As we continue this series we’ll give a little background to where we’re at today. While a story about the War of the Elves and Sauron is shaping up for Amazon, there are still many stories to be told in the Third Age. In fact, when we first heard about the Amazon TV Show based on The Lord of the Rings we felt an anthology series would be a great way to tell a wide variety of Lord of the Rings stories that deserve some expansion.
Our first idea was a storyline centered around Elrond’s sons, Elrohir and Elladan. Prior to the events of The Lord of the Rings, these two brothers go on an incredible journey of their own. You can read that post HERE.
Our next great event in the Third Age involves a courageous and determined group of Dwarves:
Balin leads a group of Dwarves in a valiant effort to reclaim the Mines of Moria.
Like many of these expanded stories we don’t know much about what happened in the Mines of Moria during this ultimately failed expedition. True, this story doesn’t have much impact on the events in The Lord of the Rings, but we at Of Blades and Kings are craving a unique story for the Dwarves of Middle-earth, and we feel this is one of them. Before we break into the possibilities for this story let’s break down what we do know about this event.
In the year 2989, rumors and talks of treasures of old had begun to spark up amongst the Dwarves of Middle-earth, they spoke of Moria with longing and fear. It had been many years since Durin’s folk fled from the “nameless fear” inside the mines, and no Dwarf had dared to enter since, besides Thrór, and he was killed. But, too much time had passed and as the stories of the glory of Moria reached his ears, Balin was resolved to try and reclaim it for Durin’s folk. With him he took Ori and Óin, and many other Dwarves on this expedition. At first, news was coming from Moria at a good rate, the news was also encouraging, they were making progress reclaiming the Mines, but by the time of The Lord of the Rings, it had been a long time since anyone heard from them.
Glóin came to the Counsil of Elrond to speak of this news and hopefully find understanding of what happened and what to do. Unfortunately, for the case of Balin, not much discussion was given, seeing as the main purpose of this meeting was to decide what to do with the Ring.
It isn’t until the Fellowship travel to the Mines of Moria that we learn what happened to these mighty Dwarves.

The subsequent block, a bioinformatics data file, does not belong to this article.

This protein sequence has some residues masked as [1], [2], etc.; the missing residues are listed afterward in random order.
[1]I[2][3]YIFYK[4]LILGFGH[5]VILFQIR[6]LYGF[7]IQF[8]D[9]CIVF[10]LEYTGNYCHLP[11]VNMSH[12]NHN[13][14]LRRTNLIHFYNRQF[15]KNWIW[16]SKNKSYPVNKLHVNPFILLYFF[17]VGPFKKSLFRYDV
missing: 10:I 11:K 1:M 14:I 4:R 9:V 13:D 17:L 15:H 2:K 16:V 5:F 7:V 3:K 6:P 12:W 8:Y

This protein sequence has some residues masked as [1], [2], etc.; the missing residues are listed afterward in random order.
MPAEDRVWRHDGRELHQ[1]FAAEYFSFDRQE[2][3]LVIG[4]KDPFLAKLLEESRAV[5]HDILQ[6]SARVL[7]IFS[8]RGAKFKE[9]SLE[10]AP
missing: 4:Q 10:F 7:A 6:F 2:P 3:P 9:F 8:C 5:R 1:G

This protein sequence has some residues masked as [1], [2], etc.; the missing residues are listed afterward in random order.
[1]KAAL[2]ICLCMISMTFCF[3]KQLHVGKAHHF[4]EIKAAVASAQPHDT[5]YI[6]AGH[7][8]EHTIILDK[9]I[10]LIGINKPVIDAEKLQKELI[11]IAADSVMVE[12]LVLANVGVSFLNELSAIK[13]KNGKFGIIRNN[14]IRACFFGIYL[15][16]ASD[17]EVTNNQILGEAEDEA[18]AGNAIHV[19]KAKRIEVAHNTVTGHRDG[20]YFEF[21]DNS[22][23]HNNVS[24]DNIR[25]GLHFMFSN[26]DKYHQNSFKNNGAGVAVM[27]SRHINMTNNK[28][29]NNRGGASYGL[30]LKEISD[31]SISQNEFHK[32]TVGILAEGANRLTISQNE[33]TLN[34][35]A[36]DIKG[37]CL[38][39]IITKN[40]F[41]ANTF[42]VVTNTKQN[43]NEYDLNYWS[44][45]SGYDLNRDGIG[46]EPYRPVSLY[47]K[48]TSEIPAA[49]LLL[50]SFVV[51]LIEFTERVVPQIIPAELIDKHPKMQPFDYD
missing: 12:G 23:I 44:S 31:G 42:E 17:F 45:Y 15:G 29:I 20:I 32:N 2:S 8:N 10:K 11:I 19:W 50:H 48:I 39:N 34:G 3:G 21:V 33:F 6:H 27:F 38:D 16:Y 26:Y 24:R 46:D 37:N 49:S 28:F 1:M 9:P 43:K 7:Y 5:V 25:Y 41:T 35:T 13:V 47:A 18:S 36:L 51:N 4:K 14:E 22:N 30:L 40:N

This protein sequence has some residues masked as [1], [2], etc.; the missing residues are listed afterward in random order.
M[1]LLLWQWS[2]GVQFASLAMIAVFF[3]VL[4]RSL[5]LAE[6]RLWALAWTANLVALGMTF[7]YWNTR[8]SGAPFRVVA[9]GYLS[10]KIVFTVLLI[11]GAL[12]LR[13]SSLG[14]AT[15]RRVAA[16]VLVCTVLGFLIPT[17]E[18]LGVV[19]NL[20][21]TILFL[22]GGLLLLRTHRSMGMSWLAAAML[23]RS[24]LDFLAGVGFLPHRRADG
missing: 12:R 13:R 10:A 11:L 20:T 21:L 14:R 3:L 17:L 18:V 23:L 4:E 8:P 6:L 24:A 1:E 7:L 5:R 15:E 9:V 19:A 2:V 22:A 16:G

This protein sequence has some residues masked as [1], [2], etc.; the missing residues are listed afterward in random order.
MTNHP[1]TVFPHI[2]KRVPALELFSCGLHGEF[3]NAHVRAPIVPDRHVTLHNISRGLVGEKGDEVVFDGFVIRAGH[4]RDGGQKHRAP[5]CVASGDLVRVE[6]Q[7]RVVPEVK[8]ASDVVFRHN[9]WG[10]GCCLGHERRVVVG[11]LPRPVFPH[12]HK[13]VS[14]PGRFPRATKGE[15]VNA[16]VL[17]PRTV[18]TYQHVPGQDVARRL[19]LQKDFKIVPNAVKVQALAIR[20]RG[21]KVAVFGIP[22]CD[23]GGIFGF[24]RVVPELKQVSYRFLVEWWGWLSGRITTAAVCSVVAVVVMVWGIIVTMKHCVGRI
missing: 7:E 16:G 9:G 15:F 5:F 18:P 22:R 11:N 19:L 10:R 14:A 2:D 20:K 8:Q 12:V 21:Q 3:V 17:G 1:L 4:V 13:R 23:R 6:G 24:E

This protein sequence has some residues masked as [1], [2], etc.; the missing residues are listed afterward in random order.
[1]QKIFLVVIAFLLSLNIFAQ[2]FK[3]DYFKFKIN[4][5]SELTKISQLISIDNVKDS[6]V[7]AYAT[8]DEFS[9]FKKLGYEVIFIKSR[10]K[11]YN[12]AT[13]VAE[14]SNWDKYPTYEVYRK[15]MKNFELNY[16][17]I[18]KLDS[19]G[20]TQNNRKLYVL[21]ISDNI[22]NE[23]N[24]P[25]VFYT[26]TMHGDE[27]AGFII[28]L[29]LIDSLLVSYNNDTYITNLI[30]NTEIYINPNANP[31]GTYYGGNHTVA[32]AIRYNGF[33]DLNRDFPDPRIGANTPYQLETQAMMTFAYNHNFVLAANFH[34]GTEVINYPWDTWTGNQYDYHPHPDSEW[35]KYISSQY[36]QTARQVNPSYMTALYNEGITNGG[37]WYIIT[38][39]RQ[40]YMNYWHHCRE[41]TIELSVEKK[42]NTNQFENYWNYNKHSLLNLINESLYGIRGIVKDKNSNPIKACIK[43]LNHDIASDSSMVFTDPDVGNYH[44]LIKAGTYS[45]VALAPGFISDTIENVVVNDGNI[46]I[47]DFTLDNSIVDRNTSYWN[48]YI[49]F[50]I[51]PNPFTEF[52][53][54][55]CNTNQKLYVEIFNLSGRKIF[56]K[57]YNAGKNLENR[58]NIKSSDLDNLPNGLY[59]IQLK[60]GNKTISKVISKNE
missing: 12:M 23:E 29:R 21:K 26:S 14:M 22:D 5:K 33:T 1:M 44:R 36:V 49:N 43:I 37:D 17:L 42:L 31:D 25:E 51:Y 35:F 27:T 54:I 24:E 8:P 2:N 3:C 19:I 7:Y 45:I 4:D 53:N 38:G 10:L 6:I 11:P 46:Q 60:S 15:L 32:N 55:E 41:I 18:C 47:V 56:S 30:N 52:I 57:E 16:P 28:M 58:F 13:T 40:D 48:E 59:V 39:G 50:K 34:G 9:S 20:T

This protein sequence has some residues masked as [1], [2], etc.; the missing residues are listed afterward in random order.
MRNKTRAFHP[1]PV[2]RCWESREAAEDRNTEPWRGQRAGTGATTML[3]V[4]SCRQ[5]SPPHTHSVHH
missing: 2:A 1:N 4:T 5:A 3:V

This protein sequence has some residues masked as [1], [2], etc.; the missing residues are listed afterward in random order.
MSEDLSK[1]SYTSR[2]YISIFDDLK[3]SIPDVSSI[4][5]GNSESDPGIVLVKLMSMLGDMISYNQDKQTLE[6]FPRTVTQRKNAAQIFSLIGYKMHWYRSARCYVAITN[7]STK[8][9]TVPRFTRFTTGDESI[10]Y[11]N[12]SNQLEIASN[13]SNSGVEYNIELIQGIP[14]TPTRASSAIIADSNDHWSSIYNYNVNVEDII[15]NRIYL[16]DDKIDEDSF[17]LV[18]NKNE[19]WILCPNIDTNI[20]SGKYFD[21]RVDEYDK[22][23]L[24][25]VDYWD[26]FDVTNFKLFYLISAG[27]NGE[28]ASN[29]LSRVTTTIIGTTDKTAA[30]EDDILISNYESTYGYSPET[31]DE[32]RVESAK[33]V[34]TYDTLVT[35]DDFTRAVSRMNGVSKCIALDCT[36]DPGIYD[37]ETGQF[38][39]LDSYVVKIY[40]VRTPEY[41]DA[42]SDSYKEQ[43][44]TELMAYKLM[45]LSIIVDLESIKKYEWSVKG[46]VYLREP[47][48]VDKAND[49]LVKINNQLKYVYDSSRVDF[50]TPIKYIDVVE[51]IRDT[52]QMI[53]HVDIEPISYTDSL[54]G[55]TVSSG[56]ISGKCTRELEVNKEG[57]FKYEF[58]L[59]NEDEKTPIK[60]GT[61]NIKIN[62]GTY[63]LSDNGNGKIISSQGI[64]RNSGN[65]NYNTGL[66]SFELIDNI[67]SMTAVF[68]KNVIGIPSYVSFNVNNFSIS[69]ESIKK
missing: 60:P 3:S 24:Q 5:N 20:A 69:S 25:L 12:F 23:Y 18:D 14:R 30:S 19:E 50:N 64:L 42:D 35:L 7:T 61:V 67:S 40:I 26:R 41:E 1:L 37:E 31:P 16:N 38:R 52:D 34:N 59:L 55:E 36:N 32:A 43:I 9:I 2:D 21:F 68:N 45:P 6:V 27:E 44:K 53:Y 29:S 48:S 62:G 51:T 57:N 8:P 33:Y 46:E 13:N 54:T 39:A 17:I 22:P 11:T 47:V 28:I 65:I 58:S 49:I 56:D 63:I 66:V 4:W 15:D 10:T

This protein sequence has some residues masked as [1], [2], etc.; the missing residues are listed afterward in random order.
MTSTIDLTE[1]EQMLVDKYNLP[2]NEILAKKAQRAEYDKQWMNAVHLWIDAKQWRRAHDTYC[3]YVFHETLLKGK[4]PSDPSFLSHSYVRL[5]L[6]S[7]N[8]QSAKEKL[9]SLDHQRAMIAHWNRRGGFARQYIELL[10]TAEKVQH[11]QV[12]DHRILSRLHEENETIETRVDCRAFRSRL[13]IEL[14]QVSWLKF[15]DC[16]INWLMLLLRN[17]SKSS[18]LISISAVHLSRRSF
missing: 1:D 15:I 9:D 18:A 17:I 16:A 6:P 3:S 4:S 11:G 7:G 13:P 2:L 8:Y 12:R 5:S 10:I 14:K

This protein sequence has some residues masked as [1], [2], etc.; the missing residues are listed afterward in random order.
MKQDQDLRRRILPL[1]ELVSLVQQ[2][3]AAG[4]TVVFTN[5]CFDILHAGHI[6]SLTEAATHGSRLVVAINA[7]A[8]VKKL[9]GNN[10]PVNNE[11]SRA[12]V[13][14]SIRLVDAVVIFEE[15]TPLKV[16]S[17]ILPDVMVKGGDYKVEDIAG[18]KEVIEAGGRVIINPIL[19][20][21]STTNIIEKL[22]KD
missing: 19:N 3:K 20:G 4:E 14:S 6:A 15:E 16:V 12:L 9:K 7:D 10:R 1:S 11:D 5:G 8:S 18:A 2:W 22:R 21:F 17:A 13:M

- They drove the Orcs away from the main gates of Moria and slew many as they made their way further into the Mines. A Dwarven warrior named Floi, slew a great enemy, but was killed by an arrow.
- The Dwarves took the twentyfirst hall of the North end to dwell in. Balin had set his seat in the Chamber of Mazarbul. Balin was named the Lord of Moria.
- 5 years the colony lived, perhaps thrived, in Moria, they were able to mine for gold and they were successful in finding mithril.
- Unfortunately the success wouldn’t last long, in the 5th year Balin was shot by an Orc. He slayed the Orc, but many more came and he died from his injuries.
- Disaster follows, the Dwarves are forced to make a last stand against the Orcs of Moria, none were left alive to tell their tale.
Few were mentioned by name, but Balin, Óin, Ori, Floi, Frár, Lóni, and Náli all deserve for their stories to be told. What else happened in those mines? What was the struggle like? The victories, defeats? Did they all want to be there? What drove them to keep pushing on? In this tale we can learn a lot about the Dwarven race, we can see how they interact with each other, how they work, how they fight, and how they live. In The Hobbit, we see some of this, but it’s Bilbo’s story, and rightly so, the Dwarves of Middle-earth need their own story and, tragic as it may be, this event could give us that story. The question of how this happened still leaves more details that should be fleshed out.
Let us know your thoughts, do you think this story needs to be told? What about the Dwarves of Middle-earth, do they even need their own story? Let us know in the comments below.
Thank you so much for your time and remember, all that is gold does not glitter.
– The Wandering One